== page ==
Chinese State-Run TV Debuts Artificial Intelligence News Anchor

Chinese State-Run TV Debuts Artificial Intelligence News Anchor

Chinese state-run news agency, Xinhua, broadcast its first A.I. news anchor modeled after one of its prime-time anchors, Zhang Zhao. The AI anchor was fashioned as the agency’s English-speaking host and promises it will report the news tirelessly, year-round, and without claiming overtime pay. Ha, ha, that’s a good one – apparently our future A.I. overlords have a sense of humor too.

The A.I. news anchor seems to employ similar technology to Apple’s Animoji, which mimics facial expressions, or it may be similar to a CGI character from your favorite superhero movie that looks uncannily realistic. According to one of its creators, Wang Xiaochuan, the technology could one day be used to have a digital mockup of anyone read the news to you, including your own parents.

But the concern with this technology for use in news media has stoked fears that it could be used to spread fake news and propaganda in a world rife with such issues. Videos implementing the technology to depict world leaders and celebrities giving completely fabricated speeches have circulated the internet recently, though it’s unclear whether these videos have been used to truly deceive anyone yet.

“Not only can I accompany you 24 hours a day, 365 days a year. I can be endlessly copied and present at different scenes to bring you the news,” the A.I. bot claims in the video.

In a world where traditional news media business models are failing due to new forms of consumption and widespread public distrust, this new technology promises to cut costs for publishers who no longer have to pay an actual human, while their bot can run non-stop as long as it has a script.

“The development of the media industry calls for continuous innovation and deep integration with the international advanced technologies … I look forward to bringing you brand new news experiences,” the bot said.

The pioneering of this technology by China is unsurprising as the autocratic country’s news reporting is entirely state-run. The country has taken other similarly Orwellian steps in its technological development, including a social credit score that rates its citizens’ daily behavior. The country has also installed a nearly universal surveillance apparatus that includes millions of CCTV cameras monitoring its citizens with machine-learning AI facial recognition technology.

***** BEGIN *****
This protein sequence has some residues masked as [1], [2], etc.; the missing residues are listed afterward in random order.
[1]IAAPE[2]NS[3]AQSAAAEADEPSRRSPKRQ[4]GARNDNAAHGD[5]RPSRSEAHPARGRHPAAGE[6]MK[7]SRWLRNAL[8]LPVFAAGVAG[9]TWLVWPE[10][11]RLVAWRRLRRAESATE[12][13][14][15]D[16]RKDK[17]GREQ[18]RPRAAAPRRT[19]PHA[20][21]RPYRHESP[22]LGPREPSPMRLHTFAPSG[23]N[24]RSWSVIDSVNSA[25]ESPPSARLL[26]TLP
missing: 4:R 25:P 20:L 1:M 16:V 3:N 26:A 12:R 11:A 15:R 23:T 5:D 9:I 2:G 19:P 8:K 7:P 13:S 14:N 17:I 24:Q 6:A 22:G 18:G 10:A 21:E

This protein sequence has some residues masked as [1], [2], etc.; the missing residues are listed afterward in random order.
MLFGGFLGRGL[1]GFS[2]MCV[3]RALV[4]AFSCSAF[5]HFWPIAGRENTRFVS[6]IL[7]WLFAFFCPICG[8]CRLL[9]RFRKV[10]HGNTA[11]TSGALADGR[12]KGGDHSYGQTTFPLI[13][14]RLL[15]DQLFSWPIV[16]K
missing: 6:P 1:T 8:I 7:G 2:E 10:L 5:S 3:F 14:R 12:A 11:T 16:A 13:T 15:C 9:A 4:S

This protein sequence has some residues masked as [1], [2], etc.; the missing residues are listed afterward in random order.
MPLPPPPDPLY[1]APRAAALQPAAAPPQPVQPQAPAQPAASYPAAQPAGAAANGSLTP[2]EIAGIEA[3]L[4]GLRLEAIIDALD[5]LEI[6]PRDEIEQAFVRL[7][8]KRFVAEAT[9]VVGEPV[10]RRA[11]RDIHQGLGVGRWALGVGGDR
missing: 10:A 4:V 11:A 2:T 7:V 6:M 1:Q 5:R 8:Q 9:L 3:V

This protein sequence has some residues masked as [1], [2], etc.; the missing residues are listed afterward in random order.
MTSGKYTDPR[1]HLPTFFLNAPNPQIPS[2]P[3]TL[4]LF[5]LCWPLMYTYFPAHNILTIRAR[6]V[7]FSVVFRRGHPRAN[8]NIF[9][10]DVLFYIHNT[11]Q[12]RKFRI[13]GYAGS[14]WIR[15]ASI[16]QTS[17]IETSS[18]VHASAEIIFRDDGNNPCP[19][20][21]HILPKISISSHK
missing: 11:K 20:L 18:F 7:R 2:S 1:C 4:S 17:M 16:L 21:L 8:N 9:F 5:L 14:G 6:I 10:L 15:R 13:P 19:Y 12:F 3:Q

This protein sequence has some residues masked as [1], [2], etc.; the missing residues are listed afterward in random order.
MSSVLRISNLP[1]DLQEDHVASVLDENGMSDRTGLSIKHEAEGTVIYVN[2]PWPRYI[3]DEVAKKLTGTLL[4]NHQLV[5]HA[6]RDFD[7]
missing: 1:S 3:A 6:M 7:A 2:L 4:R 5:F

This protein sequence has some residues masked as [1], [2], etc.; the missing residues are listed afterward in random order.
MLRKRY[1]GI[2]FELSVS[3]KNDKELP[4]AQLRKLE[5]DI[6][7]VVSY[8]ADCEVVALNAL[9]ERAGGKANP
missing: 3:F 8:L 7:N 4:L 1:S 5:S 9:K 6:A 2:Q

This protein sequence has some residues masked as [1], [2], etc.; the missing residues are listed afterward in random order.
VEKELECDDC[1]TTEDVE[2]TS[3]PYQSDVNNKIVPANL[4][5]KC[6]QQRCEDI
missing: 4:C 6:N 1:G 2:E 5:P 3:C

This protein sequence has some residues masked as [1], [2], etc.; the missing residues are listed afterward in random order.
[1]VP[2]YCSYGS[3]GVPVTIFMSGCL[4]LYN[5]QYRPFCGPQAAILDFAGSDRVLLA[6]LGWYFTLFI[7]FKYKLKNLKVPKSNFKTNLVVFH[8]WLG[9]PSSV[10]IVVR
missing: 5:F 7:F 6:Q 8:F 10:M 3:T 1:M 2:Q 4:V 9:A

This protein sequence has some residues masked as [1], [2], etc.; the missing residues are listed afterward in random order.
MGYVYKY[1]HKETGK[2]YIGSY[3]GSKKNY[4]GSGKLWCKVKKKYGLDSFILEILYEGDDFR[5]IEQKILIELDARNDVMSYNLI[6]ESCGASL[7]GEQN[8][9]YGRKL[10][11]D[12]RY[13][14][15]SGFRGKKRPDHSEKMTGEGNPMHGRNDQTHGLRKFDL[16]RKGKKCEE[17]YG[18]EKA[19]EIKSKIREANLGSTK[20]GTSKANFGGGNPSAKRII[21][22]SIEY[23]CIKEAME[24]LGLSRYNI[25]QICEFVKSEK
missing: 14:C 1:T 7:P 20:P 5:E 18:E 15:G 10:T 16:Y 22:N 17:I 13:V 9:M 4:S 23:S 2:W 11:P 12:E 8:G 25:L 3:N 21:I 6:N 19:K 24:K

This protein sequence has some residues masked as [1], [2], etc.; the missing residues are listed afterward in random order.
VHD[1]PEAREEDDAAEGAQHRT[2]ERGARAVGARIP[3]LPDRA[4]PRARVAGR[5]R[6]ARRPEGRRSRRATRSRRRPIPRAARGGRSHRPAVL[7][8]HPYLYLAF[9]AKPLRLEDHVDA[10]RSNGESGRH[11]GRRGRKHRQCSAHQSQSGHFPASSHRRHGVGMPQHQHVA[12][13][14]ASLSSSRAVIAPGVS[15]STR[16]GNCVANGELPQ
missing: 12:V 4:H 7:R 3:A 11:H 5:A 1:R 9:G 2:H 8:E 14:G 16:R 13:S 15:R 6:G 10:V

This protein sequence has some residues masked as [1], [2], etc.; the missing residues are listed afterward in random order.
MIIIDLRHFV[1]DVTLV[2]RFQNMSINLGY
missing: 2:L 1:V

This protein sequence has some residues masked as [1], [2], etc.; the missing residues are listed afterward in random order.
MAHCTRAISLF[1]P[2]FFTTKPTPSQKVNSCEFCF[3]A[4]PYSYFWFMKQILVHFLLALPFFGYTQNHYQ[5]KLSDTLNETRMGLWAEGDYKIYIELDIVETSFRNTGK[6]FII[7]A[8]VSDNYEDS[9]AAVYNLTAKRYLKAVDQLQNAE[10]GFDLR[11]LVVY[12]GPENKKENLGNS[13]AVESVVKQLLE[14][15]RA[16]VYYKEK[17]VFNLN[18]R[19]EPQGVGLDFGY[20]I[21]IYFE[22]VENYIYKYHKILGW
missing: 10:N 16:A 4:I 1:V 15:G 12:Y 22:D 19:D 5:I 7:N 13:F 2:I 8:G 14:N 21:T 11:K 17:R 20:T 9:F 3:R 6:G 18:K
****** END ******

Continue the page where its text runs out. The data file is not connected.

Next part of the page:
The fears behind A.I. development stem from the idea that machine learning algorithms could one day lead to sentience and by the time this happens, A.I. will increase at an exponential rate, eventually realizing it doesn’t need humans or that it could enslave us due to a massive discrepancy in intellectual capacity. Others say this fear is absurd as we’ll always be able to unplug it – it’s just a computer after all. Right?

For more on the rise of artificial intelligence and the potential threats it poses, watch this episode of Deep Space :



Cymatics Could Help Surgeons Identify Cancer Cells for Tumor Removal

Cymatics Could Help Surgeons Identify Cancer Cells for Tumor Removal

The study of cymatics has fascinated researchers for years. Now, one scientist has found a practical way to use the phenomenon to enhance targeted cancer treatments.

The study of cymatics, or the spontaneous, geometric patterns produced by sound when it encounters water or particulate matter on a surface, was coined by Swiss researcher Hans Jenny in 1967. Jenny documented the patterns that appeared when putting sand or fluid on a metal plate that was connected to a sonic frequency oscillator. 

Today, acoustic-physics scientist John Stuart Reid has partnered with Dr. Sungchul Ji at Rutgers University, to apply cymatic imaging to identify cancer cells compared to healthy cells. The two hope to develop this technology to allow surgeons the ability to more precisely target cancerous cells when removing tumors.

“So, what we do with the Cymascope instrument is to literally imprint sound onto the surface and indeed the sub-surface of pure, medical-grade water and thereby make it visible with specific lighting techniques. It’s actually quite difficult for a surgeon to remove a tumor in its entirety,” Reid said.

While this type of technology would aid any procedure requiring the surgical removal of a tumor, it would be particularly groundbreaking for brain surgery and other highly sensitive areas in which healthy cells must be carefully navigated.

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